Where you might be wrong on workplace bullying…
By Joseph Nunweek
Let’s start today with some bullying basics, straight from Health & Safety Handbook Editor-in-Chief Michael Selinger:
“Workplace bullying is repeated, unreasonable and unwelcome behaviour directed towards a worker or a group of workers that creates a risk to health and safety. Unreasonable behaviour is behaviour that a reasonable person, having regard to the circumstances, would consider victimising, humiliating, threatening or undermining.”
Although there’s plenty to unpack in those two sentences from a legal perspective, you’ve probably picked up on certain key elements in Michael and I’s previous bulletins. There’s the dimension of a risk to health and safety. There’s also the requirement that behaviour be repeated.
You’re probably aware that the law protects the reasonable actions that an employer or manager has to take in terms of managing conduct and performance. Here’s Michael, again:
“Sometimes, a worker may confuse management action with bullying. However, as long as management action is reasonable and is undertaken in a reasonable manner, it will not be bullying.”
That’s simple enough, right? I think, deep down, we all have a common sense recognition of what would be reasonable management action and what wouldn’t.
You wouldn’t swear and bellow at an employee in a performance appraisal to get what you want, and you wouldn’t abuse the dismissal process to get rid of an employee just to victimise or humiliate them.
But what you intend and what a worker perceives can get into murky territory when it comes to workers’ compensation claims, as the case I discuss today shows.
Worker’s comp decision: Nurse perceived bullying and wins compensation
In Corbett v Northern Territory of Australia  NTSC 45, a nurse claimed she had suffered a psychological injury in the course of her employment with a rural clinic.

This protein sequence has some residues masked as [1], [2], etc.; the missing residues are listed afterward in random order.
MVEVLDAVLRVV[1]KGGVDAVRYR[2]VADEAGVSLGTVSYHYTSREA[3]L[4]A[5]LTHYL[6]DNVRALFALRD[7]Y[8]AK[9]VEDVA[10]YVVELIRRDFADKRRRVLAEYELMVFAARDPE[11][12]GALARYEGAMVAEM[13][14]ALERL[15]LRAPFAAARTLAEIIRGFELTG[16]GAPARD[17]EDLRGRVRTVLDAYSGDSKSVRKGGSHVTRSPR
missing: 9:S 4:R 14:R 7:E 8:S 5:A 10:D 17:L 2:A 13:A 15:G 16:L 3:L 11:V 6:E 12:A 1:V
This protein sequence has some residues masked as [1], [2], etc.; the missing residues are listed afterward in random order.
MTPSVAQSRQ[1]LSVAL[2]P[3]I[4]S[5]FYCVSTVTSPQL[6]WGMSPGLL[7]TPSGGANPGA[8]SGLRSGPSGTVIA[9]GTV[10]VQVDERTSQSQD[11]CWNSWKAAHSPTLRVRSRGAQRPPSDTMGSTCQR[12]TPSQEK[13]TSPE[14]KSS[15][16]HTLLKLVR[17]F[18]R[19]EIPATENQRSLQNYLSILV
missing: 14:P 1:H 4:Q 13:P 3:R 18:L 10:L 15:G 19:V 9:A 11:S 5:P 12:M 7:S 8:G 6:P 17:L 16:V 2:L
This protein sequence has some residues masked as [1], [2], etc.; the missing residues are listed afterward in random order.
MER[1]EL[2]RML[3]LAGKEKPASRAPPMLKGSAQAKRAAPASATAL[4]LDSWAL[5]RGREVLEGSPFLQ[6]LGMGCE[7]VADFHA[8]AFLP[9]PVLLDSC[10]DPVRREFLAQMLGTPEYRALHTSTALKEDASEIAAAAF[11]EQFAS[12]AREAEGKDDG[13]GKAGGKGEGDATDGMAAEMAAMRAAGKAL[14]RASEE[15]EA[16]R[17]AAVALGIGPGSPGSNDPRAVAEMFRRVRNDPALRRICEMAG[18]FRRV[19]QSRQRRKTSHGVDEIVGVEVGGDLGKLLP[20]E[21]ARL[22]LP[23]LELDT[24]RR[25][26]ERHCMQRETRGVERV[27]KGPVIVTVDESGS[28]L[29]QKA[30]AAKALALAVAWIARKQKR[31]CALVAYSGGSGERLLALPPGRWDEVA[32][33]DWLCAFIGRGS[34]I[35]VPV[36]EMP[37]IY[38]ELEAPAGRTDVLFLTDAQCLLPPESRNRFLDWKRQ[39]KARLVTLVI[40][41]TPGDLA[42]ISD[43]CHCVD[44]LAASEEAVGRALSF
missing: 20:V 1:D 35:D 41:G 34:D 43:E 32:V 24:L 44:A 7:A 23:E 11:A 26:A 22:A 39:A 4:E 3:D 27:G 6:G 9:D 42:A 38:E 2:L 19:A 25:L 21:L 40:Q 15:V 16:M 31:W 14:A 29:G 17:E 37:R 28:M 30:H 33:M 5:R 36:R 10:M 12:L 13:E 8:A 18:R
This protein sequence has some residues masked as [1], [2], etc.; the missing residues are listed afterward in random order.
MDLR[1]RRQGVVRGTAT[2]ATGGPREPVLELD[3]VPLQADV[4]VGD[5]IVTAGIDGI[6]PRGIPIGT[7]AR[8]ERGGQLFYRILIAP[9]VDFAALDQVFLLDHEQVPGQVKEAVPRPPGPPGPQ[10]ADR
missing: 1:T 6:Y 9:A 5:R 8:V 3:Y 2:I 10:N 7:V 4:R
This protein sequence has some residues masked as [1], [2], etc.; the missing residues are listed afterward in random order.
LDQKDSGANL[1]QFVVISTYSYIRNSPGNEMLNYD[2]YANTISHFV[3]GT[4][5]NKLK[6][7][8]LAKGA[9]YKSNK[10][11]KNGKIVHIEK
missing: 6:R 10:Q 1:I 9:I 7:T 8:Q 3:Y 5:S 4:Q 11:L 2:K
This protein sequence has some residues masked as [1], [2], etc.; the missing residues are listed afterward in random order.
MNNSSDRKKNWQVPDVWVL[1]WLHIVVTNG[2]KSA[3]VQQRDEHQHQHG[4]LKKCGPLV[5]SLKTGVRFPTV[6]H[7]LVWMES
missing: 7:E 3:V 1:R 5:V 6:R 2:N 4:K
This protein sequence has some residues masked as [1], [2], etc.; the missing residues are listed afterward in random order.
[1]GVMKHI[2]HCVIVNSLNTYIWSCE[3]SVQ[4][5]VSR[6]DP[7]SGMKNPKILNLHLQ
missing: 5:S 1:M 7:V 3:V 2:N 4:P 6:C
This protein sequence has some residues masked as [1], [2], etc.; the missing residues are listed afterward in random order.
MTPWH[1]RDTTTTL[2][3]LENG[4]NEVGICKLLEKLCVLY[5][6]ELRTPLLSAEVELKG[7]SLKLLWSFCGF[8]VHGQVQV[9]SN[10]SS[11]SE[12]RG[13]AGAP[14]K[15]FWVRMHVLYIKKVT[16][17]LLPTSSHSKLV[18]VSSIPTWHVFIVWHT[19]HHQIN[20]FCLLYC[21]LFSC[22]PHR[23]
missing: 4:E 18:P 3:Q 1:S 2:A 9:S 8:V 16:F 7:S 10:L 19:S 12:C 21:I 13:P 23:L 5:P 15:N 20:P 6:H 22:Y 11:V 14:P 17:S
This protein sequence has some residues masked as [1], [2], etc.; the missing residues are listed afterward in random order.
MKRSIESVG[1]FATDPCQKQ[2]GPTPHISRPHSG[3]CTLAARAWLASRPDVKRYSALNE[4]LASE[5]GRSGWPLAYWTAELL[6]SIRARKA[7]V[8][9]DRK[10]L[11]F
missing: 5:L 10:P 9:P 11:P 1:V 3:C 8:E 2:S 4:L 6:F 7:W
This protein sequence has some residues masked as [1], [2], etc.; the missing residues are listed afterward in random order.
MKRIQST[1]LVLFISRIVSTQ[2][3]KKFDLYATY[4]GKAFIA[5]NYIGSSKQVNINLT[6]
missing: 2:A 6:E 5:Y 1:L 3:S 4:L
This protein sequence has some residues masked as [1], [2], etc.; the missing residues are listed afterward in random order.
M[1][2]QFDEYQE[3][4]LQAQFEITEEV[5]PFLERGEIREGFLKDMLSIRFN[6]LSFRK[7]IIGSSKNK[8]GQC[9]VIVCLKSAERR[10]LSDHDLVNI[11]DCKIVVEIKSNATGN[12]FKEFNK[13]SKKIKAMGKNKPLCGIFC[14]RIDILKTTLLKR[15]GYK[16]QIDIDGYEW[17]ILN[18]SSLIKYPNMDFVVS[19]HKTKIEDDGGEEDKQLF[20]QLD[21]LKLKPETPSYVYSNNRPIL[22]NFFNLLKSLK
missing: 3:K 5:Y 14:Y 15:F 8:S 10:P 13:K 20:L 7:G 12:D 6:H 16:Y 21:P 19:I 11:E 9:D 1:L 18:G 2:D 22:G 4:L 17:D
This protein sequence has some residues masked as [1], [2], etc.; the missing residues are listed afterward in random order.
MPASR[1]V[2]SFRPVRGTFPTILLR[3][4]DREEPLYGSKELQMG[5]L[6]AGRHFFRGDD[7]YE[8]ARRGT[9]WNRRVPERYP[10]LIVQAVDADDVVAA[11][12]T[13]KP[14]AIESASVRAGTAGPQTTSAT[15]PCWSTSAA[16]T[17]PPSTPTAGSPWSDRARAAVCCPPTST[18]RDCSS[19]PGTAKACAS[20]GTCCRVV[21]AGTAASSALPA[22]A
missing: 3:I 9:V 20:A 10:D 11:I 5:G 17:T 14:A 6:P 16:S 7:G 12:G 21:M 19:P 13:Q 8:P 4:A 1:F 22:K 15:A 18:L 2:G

She had experienced what she felt was ongoing bullying and harassment from a co-worker, and said she had then been on the receiving end of adverse treatment by a supervisor when she raised her concerns about this.
After receiving notice that her latest performance review had been unfavourable, she felt unable to return to work or continue working as a nurse.
Her employer disputed her claim, in part because it said that the injury came about as a result of its reasonable administrative action.
Under workers’ compensation laws, a stress claim cannot be brought if it results from reasonable management action (reasonable management action will also be a defence under the FWC’s anti-bullying provisions).
The magistrate who initially heard the nurse’s case concluded that her depressive illness was in response to actions taken to address issues of competency and performance.
And he couldn’t find anything in those actions that indicated that they were unreasonable.
Makes sense when you put it like this. Open and shut case. Or so you’d think.
The decision on appeal
The Northern Territory Supreme Court found that the magistrate had failed to take into account how the nurse had perceived what had happened to her.
Workers’ compensation case law states that if a worker perceives the conduct of others as creating an offensive or hostile working environment, and as a result of that perception suffers a psychological injury, causation (and eligibility for compo) is made out.
It’s known as the ‘eggshell psyche’ principle. It recognises that what you or I might be able to grin and bear or grind through at work could cause damage to someone else. Some people (physically or psychologically) may at times be more fragile than others.